Finally we get to my favorite topic of this blog series Bring your Online Learning Strategy into Focus– DEVELOP your online learning strategy. If you missed the first three parts of this series, check out ENVISION, RESOURCE and PLAN your online learning strategy.
The design and development adventures of online learning are why I love my job. Not delivering content, but working back and forth between the intricacies of faculty presence, content curiosities, creative presentation, technological capabilities and student expectations to create meaningful learning experiences.
Each new program and course presents a unique and fascinating set of challenges for how to create a significant learning experience- how to make the time a student spends in the course worthwhile- for a lifetime. To shape spaces for changes in student’s knowledge, skills, and behaviors in meaningful ways through education. This is where our passion lies at Full Tilt Ahead, and this is why we have pursued more and more knowledge and experience about online learning tools, spaces and personalities.
The central questions for this part of the process are:
What does good online learning look like? And how will you know?
Consistency and clarity in all aspects of the learning environment are important so students know what to expect, where to find things, and what commonly used terms mean in this context. Students derive meaning from the structure and need guidance. Also, be purposefully redundant with the placement and navigation paths of important materials.
Smart structures also help faculty. We have all heard HORROR stories of faculty workload & wasted effort. Your developers should offer pre-built materials that can be automatically filled out by faculty so they do not have to reinvent the wheel each time. It will help accomplish the goals of structure and clarity and help maintain a consistent experience for students across courses.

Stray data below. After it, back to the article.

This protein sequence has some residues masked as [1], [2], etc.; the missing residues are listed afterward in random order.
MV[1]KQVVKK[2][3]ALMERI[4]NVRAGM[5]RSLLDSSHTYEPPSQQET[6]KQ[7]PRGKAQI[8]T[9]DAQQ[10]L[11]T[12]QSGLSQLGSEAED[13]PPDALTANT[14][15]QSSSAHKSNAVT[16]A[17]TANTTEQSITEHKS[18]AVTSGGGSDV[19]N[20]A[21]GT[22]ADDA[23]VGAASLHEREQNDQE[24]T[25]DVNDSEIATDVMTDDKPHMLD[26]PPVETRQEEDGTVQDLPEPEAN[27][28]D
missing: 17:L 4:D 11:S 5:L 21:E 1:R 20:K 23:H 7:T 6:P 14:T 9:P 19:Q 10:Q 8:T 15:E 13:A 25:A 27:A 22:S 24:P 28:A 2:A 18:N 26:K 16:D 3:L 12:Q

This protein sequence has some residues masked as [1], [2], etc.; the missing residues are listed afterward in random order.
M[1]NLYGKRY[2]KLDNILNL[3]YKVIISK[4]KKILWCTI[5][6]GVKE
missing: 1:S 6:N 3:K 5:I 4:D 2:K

Yet, each course will still have its own culture and unique needs. Allowing for customization is a priority to respect creativity and freedom, and acknowledge that every faculty member is a course designer.
It is also very important to support integration for a variety of media and forums focused on interaction. There are many technology tools to engage students for every teaching objective and style—so providing guidance for how to make these choices or requiring the use of a small suite of tools already supported at your institution can be an essential part of the online development process.
Oh it’s hard to shut me up once I get started on this topic— please follow-up and download our free eBook on this topic e-Learning Course Design and Rationale and watch this 7 minute video covering 7 Learning Design Principles for Online Classrooms. These resources are brief distillations of the best practices and even imperatives we have identified for creating good learning environments that work for administrators, faculty and students.
Here’s your TO DO List:
- Seek expert and experienced input on course design and development
- Arrange for designers and subject matter experts to collaborate on course environment design
- Require an iterative approach to design and development
- Provide support and resources for course development, tool training and course facilitation to faculty and staff
- Request regular status updates to monitor progress
- Require designers to provide rationale for choices